Date of Award


Degree Type

Closed Thesis

Degree Name

Master of Public Health (MPH)


Public Health

First Advisor

Frances McCarty, PhD - Co-Chair

Second Advisor

Derek Shendell, D.Env, MPH - Co-Chair

Third Advisor

Pamela Meyer, PhD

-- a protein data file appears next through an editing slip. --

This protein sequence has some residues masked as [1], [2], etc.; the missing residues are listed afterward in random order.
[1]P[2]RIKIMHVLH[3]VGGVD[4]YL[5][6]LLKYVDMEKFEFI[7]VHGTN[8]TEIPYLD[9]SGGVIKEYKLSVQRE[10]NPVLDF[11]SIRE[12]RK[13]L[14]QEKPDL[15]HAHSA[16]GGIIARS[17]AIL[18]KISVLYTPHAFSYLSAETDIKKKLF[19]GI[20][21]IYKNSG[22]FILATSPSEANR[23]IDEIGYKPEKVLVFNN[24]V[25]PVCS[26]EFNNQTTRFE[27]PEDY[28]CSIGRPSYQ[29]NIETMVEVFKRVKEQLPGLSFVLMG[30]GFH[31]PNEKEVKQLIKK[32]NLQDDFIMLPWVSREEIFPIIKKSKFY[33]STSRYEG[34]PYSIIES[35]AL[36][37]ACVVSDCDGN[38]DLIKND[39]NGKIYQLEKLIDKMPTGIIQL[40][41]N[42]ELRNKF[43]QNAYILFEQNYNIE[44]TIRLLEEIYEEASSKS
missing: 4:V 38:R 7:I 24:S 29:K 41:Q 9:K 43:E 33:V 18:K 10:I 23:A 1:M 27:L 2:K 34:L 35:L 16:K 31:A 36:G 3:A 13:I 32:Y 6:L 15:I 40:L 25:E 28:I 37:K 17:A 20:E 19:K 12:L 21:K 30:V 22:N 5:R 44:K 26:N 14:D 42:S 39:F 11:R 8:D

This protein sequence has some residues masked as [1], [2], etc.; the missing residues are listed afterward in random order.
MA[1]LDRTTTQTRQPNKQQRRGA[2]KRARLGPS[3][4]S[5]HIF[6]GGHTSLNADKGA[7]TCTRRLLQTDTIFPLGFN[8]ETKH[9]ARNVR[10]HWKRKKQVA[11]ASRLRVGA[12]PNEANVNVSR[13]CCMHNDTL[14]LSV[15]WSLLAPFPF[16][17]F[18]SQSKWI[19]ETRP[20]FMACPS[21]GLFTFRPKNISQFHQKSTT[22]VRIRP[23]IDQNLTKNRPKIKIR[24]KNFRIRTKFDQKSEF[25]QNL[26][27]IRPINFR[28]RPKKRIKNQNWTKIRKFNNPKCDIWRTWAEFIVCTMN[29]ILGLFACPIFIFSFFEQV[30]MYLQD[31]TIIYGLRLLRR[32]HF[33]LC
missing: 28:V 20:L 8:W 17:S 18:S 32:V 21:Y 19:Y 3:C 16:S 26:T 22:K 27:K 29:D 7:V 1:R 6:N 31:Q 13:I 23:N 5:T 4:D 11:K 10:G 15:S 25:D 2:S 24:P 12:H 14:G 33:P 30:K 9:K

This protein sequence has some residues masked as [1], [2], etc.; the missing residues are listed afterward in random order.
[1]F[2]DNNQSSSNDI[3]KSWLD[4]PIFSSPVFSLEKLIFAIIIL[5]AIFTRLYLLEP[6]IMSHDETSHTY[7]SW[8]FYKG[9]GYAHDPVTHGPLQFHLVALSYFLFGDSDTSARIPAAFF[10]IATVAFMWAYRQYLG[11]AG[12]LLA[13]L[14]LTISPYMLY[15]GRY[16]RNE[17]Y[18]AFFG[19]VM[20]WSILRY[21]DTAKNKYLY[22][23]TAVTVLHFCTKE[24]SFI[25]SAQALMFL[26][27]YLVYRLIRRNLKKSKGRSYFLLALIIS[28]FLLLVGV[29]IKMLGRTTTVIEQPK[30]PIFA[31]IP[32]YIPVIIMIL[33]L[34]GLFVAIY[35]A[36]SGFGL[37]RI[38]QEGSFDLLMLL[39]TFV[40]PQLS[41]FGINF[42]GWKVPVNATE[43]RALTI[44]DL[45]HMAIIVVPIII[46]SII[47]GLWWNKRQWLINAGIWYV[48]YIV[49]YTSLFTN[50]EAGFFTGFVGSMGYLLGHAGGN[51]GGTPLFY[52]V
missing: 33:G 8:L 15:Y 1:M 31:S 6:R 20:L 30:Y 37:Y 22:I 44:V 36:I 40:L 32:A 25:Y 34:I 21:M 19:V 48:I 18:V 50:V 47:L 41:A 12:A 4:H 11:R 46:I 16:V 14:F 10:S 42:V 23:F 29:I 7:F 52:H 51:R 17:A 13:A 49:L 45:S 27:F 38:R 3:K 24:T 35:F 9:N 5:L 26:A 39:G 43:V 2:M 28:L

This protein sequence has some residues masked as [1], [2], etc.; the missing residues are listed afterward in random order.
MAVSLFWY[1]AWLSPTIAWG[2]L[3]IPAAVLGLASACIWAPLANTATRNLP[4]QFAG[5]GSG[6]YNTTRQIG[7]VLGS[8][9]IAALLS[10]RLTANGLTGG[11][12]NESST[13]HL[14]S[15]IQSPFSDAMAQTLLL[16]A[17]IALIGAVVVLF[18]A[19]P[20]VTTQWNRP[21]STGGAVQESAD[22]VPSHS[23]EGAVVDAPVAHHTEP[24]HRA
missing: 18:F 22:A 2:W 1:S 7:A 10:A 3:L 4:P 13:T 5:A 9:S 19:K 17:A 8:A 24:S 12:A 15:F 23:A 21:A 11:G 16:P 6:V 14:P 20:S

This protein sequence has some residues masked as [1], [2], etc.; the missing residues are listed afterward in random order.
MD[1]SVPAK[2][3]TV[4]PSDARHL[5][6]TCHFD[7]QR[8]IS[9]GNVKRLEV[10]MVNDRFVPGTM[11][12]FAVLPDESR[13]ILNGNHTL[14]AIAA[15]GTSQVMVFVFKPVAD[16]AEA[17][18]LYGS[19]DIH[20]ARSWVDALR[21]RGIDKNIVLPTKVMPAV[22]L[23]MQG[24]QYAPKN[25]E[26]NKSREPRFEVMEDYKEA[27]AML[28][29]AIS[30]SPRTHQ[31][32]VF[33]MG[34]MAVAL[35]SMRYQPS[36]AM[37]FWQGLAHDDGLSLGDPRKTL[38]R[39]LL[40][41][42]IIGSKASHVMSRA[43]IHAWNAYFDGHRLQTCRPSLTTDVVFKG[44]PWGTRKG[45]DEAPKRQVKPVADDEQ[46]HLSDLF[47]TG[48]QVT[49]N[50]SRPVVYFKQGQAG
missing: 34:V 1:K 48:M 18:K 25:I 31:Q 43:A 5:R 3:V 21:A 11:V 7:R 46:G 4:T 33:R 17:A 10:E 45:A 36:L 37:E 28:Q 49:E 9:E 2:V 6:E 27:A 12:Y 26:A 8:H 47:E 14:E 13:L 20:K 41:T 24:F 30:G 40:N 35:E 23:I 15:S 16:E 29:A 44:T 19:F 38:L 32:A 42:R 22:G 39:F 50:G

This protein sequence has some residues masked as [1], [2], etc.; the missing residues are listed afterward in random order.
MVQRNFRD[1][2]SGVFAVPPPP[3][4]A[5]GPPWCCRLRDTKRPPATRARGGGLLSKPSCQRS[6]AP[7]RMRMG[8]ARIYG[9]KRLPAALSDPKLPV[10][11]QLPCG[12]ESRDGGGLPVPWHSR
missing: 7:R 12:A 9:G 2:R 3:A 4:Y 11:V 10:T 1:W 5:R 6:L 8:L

BACKGROUND: A growing body of research has suggested that exposure to traffic-related emissions is associated with numerous adverse health effects including prevalence and severity of symptoms of asthma, hospitalizations for acute myocardial infarctions, and cardiovascular-related mortality. No previous studies have assessed the association between proximity to traffic and respiratory and cardiovascular outcomes across all age groups. OBJECTIVE: The purpose of this study was to assess the association between proximity to traffic emissions within the City of Atlanta and respiratory and cardiovascular 911 Emergency Management Service (EMS) calls and subsequent emergency department (ED) visits. METHODS: Case and control diagnostic groups were established for 5,450 EMS calls received between 2004 and 2008 from residents of the City of Atlanta based on ICD-9 codes assigned within the ED. Case diagnostic groups included asthma, cardiovascular outcomes, and stroke. Gastrointestinal diagnostic groups were selected as controls. Cumulative traffic within a 100 m buffer of the call origination location was used as an indicator of exposure to traffic emissions. Using a case-control study design, the associations between exposure to traffic emissions and the case diagnostic groups were evaluated using logistic regression, controlling for potential confounding factors including age, gender, ethnicity, and socio-economic status (SES). Subgroup analyses were performed to evaluate differences by select age categories, gender, and SES. P-values of <0.05 and 95% confidence intervals (CI) were used to determine statistical significance. RESULTS: Increased cumulative traffic near the call location was associated with an increase in the odds of an EMS call and ED visit for cardiovascular outcomes compared to the control diagnostic group even after adjustment for confounding factors (OR = 1.07; 95% CI ,1.01-1.12). The strongest effects were among men and individuals aged 40-75 years. Increased cumulative traffic was also associated with an increased odds of an EMS call and ED visit for stroke among individuals aged 18-39 years after adjusting for confounding (OR = 1.16; 95% CI, 1.01-1.34). No statistically significant associations were found between increased cumulative traffic and the odds of an EMS call and ED visit for asthma. CONCLUSION: These results provide additional evidence that proximity to traffic is associated with adverse cardiovascular outcomes and stroke in certain age groups.